Jason Kidd is returning to the Milwaukee Bucks’ bench Tuesday night for the first time since undergoing a hip procedure on Dec. 21.
According to the Milwaukee Journal Sentinel, Kidd led the team’s practice on Monday ahead of the Bucks’ home game against the Orlando Magic. Kidd’s return coincides with two home games in a week. The Bucks play at Memphis on Thursday before they take on Miami Friday night and after Tuesday’s home game at the Bradley Center.
It’s unclear if Kidd will travel with the team on away games, but according to ESPN, Kidd hopes his doctors clear him for travel at the end of the week. After Friday night's game, the Bucks begin a three-game road trip against Sacramento, Portland, and Utah.
In Kidd’s absence, interim coach Joe Prunty led the team to an 8-9 record. During that stretch, the Bucks showed signs of defensive life coupled with strong performances from Khris Middleton and Giannis Antetokounmpo in recent wins against Atlanta, Miami, and Charlotte. However, in the latest losses to Houston and New Orleans, the Bucks showed the defensive lapses that have been plaguing them all year.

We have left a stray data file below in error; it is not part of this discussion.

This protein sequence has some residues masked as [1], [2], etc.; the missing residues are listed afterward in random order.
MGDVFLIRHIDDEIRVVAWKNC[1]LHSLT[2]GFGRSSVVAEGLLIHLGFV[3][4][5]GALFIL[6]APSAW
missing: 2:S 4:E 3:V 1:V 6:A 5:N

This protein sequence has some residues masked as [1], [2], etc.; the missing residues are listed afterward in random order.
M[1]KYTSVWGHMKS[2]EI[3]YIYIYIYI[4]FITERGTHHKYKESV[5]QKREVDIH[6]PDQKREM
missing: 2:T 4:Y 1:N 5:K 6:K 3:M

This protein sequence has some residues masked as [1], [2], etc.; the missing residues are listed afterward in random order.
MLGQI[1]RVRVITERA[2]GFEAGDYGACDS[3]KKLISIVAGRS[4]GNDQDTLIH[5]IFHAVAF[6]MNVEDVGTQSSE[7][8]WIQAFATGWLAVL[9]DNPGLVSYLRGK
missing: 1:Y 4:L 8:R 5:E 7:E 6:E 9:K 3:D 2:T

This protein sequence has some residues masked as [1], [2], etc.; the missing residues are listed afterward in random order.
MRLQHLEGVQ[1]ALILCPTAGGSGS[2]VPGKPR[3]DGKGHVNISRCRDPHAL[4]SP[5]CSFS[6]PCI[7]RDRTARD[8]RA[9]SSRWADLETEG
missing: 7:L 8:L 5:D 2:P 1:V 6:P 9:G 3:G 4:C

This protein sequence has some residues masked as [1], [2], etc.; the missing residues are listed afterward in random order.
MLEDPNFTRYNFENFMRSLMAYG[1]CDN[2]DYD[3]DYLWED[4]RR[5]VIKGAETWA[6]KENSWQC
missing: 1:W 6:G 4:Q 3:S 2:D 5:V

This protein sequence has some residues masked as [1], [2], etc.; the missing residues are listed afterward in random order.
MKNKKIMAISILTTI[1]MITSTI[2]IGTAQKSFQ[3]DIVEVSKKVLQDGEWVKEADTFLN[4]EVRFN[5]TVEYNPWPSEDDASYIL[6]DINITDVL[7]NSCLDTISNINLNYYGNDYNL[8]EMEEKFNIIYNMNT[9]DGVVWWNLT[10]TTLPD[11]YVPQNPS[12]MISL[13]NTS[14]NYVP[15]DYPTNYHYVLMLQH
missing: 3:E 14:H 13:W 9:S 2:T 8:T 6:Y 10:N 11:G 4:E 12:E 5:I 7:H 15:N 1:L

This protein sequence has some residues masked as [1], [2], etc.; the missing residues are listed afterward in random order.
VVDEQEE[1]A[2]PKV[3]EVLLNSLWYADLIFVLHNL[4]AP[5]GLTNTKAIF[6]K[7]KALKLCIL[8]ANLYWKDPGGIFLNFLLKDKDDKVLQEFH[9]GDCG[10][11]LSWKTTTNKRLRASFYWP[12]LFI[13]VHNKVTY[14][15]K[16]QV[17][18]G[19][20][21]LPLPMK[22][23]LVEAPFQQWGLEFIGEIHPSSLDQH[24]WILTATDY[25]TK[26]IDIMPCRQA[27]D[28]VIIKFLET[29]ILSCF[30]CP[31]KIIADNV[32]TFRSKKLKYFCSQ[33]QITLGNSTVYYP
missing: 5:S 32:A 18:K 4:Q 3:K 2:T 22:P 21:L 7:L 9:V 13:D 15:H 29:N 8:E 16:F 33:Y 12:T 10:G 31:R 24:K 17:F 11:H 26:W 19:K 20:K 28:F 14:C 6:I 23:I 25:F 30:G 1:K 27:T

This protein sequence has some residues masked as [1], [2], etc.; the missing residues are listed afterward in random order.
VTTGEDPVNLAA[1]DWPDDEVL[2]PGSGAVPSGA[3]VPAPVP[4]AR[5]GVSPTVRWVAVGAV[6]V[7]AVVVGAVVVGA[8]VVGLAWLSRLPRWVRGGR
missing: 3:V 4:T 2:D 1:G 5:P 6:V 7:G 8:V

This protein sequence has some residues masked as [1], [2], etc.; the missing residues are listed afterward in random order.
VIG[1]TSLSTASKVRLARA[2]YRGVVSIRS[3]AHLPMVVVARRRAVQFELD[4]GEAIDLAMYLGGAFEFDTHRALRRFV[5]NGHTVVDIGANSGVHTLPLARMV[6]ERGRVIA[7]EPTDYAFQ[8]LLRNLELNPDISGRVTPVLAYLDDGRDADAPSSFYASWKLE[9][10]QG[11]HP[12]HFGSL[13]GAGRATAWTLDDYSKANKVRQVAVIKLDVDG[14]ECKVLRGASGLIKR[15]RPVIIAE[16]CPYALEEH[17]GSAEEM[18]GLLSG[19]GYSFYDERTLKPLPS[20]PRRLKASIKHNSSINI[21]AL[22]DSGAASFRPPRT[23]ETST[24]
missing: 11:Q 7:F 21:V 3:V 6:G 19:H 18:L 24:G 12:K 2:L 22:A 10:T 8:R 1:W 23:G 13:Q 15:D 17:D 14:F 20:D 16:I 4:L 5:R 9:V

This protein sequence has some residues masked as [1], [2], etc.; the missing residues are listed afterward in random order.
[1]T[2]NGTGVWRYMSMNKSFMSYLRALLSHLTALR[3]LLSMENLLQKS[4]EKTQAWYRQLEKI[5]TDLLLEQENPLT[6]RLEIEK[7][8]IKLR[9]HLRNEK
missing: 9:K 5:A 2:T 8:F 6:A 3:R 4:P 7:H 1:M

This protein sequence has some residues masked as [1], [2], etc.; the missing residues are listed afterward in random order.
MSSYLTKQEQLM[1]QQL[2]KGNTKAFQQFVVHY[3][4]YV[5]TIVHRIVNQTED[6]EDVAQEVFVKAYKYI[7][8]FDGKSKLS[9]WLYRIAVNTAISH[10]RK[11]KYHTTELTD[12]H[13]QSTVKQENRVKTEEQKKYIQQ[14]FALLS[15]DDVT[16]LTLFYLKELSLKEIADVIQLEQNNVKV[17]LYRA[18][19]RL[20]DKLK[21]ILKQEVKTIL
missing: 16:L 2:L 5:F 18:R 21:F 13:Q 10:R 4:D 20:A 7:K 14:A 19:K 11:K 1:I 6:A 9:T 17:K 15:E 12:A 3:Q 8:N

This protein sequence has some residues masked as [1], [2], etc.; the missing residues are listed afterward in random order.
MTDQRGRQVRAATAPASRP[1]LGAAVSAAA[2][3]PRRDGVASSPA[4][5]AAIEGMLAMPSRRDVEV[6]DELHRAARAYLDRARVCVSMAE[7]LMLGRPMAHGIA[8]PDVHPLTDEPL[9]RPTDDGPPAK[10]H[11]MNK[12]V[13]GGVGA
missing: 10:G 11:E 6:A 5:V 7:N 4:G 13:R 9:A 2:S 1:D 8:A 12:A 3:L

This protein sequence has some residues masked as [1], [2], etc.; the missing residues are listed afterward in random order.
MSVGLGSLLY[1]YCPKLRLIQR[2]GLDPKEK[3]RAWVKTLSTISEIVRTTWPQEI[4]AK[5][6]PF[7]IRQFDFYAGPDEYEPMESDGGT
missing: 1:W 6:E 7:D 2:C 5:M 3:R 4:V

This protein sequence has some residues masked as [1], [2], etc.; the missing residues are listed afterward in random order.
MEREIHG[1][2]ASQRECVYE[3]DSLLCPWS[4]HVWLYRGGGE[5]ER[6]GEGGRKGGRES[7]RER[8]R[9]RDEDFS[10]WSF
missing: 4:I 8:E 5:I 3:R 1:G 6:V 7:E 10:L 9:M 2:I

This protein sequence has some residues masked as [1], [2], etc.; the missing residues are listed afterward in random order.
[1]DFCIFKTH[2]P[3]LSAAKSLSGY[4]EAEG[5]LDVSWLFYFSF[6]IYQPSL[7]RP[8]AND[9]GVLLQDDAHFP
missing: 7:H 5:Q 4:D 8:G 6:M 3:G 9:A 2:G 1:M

Although Kidd was in constant contact with the team, especially Prunty, he used his time on the sideline to reflect on the team’s season:
“I think people from the outside thought it was just going to be automatic and we’d pick up from last year. Expectations were a lot higher. But also, we had new pieces, with Jabari (Parker) being one of them, and Moose [Greg Monroe].
“Our defense did take a step back. Sometimes, you have to get games under your belt and see the good and bad and hopefully make the adjustments. As you can see, the guys are starting to play as a team.”
In hindsight, a 26-game improvement over the previous season last year might not have been the best for the Bucks' long-term growth. The excitement the team generated in the playoffs energized a fan base whose expectations are not being met this year.
Although missing the playoffs seems like a step back, the opportunity to make another lottery selection could be just what the Bucks need.
Besides watching his team, Kidd observed the habits of other teams. He came to the conclusion that the Bucks need to show more emotion towards each other.
“It was something I talked with the guys about, cheering each other on. Wins always brings teams closer together, but [for] championship teams, losses bring them closer together. So for us, when we lose, we can’t break apart. We’ve got to become a tighter group. As a young group, sometimes you don’t understand that.”
Kidd wants to see simple gestures between his players in the hopes that it will generate positive energy.
“I talked about how championship teams touch each other … handshakes, chest bumps, whatever it may be. For us, we have to get to that level.”
Regardless of the record the Bucks finish the season with, bringing this young team closer together should be the goal. If Kidd and general manager John Hammond hope to build a championship caliber team with the young core they have, creating cohesion is imperative.